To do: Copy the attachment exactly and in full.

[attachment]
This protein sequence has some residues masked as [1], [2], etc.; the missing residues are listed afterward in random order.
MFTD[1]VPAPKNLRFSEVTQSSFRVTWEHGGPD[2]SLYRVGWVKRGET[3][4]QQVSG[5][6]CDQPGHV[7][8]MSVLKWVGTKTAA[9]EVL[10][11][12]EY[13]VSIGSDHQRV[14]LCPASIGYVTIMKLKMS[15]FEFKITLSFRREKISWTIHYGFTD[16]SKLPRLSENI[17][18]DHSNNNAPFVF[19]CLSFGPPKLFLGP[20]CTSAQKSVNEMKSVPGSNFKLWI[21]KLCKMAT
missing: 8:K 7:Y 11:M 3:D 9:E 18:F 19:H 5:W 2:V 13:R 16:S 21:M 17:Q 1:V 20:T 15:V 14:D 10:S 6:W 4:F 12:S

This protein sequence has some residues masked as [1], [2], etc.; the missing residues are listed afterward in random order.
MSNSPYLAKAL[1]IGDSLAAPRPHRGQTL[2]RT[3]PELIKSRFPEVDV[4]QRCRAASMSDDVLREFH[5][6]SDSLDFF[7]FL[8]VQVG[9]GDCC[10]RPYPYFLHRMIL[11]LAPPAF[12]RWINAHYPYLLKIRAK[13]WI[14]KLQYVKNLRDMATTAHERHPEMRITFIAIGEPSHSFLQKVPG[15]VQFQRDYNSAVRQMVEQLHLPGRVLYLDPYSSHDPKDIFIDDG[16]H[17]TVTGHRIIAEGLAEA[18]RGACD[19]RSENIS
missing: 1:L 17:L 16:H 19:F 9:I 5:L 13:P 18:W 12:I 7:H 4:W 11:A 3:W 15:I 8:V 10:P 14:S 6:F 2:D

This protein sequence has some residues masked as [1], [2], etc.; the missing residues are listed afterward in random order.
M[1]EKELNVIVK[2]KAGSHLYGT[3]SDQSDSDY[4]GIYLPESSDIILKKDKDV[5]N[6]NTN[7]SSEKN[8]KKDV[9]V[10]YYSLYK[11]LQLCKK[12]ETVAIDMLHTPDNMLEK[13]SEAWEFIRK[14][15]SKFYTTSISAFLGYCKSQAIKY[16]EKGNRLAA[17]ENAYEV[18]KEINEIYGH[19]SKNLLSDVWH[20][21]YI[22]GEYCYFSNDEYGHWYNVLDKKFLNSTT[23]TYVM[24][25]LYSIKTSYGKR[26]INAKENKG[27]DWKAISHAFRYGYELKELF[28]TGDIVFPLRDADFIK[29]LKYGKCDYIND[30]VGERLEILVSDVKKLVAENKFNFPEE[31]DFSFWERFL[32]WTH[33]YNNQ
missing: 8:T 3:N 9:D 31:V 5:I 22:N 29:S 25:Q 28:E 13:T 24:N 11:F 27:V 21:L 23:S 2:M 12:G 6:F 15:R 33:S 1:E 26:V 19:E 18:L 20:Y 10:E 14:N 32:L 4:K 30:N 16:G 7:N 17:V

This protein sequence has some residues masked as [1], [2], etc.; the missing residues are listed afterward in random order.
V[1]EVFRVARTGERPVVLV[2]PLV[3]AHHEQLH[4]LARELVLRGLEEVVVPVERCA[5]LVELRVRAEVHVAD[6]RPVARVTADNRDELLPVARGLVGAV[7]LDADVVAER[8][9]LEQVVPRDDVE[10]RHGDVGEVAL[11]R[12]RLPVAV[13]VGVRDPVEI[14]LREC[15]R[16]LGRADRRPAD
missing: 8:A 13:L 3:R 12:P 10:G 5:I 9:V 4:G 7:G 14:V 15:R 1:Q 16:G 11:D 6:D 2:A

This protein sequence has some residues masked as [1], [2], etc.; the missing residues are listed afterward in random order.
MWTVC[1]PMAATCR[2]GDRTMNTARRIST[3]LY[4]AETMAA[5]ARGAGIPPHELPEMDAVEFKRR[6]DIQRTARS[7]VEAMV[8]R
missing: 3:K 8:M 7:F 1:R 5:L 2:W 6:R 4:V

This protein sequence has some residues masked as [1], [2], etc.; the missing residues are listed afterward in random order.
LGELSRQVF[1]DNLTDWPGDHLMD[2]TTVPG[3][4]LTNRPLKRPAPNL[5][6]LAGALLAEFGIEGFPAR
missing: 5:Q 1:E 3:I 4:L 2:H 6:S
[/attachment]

This protein sequence has some residues masked as [1], [2], etc.; the missing residues are listed afterward in random order.
MFTD[1]VPAPKNLRFSEVTQSSFRVTWEHGGPD[2]SLYRVGWVKRGET[3][4]QQVSG[5][6]CDQPGHV[7][8]MSVLKWVGTKTAA[9]EVL[10][11][12]EY[13]VSIGSDHQRV[14]LCPASIGYVTIMKLKMS[15]FEFKITLSFRREKISWTIHYGFTD[16]SKLPRLSENI[17][18]DHSNNNAPFVF[19]CLSFGPPKLFLGP[20]CTSAQKSVNEMKSVPGSNFKLWI[21]KLCKMAT
missing: 8:K 7:Y 11:M 3:D 9:E 18:F 19:H 5:W 2:V 13:R 16:S 21:M 17:Q 1:V 20:T 15:V 14:D 10:S 6:W 4:F 12:S

This protein sequence has some residues masked as [1], [2], etc.; the missing residues are listed afterward in random order.
MSNSPYLAKAL[1]IGDSLAAPRPHRGQTL[2]RT[3]PELIKSRFPEVDV[4]QRCRAASMSDDVLREFH[5][6]SDSLDFF[7]FL[8]VQVG[9]GDCC[10]RPYPYFLHRMIL[11]LAPPAF[12]RWINAHYPYLLKIRAK[13]WI[14]KLQYVKNLRDMATTAHERHPEMRITFIAIGEPSHSFLQKVPG[15]VQFQRDYNSAVRQMVEQLHLPGRVLYLDPYSSHDPKDIFIDDG[16]H[17]TVTGHRIIAEGLAEA[18]RGACD[19]RSENIS
missing: 1:L 17:L 16:H 19:F 9:I 5:L 13:P 18:W 12:I 7:H 4:W 11:A 3:W 15:I 8:V 10:P 14:S 6:F 2:D

This protein sequence has some residues masked as [1], [2], etc.; the missing residues are listed afterward in random order.
M[1]EKELNVIVK[2]KAGSHLYGT[3]SDQSDSDY[4]GIYLPESSDIILKKDKDV[5]N[6]NTN[7]SSEKN[8]KKDV[9]V[10]YYSLYK[11]LQLCKK[12]ETVAIDMLHTPDNMLEK[13]SEAWEFIRK[14][15]SKFYTTSISAFLGYCKSQAIKY[16]EKGNRLAA[17]ENAYEV[18]KEINEIYGH[19]SKNLLSDVWH[20][21]YI[22]GEYCYFSNDEYGHWYNVLDKKFLNSTT[23]TYVM[24][25]LYSIKTSYGKR[26]INAKENKG[27]DWKAISHAFRYGYELKELF[28]TGDIVFPLRDADFIK[29]LKYGKCDYIND[30]VGERLEILVSDVKKLVAENKFNFPEE[31]DFSFWERFL[32]WTH[33]YNNQ
missing: 8:T 3:N 9:D 31:V 5:I 22:N 29:S 25:Q 28:E 13:T 24:N 11:F 27:V 21:L 23:S 2:M 12:G 6:F 15:R 33:S 1:E 26:V 19:E 18:L 20:Y 10:E 14:N 32:L 4:K 30:N 16:G 7:N 17:V

This protein sequence has some residues masked as [1], [2], etc.; the missing residues are listed afterward in random order.
V[1]EVFRVARTGERPVVLV[2]PLV[3]AHHEQLH[4]LARELVLRGLEEVVVPVERCA[5]LVELRVRAEVHVAD[6]RPVARVTADNRDELLPVARGLVGAV[7]LDADVVAER[8][9]LEQVVPRDDVE[10]RHGDVGEVAL[11]R[12]RLPVAV[13]VGVRDPVEI[14]LREC[15]R[16]LGRADRRPAD
missing: 8:A 13:L 3:R 12:P 10:G 5:I 9:V 4:G 7:G 14:V 15:R 1:Q 16:G 11:D 6:D 2:A

This protein sequence has some residues masked as [1], [2], etc.; the missing residues are listed afterward in random order.
MWTVC[1]PMAATCR[2]GDRTMNTARRIST[3]LY[4]AETMAA[5]ARGAGIPPHELPEMDAVEFKRR[6]DIQRTARS[7]VEAMV[8]R
missing: 3:K 8:M 7:F 1:R 5:L 2:W 6:R 4:V

This protein sequence has some residues masked as [1], [2], etc.; the missing residues are listed afterward in random order.
LGELSRQVF[1]DNLTDWPGDHLMD[2]TTVPG[3][4]LTNRPLKRPAPNL[5][6]LAGALLAEFGIEGFPAR
missing: 5:Q 1:E 3:I 4:L 2:H 6:S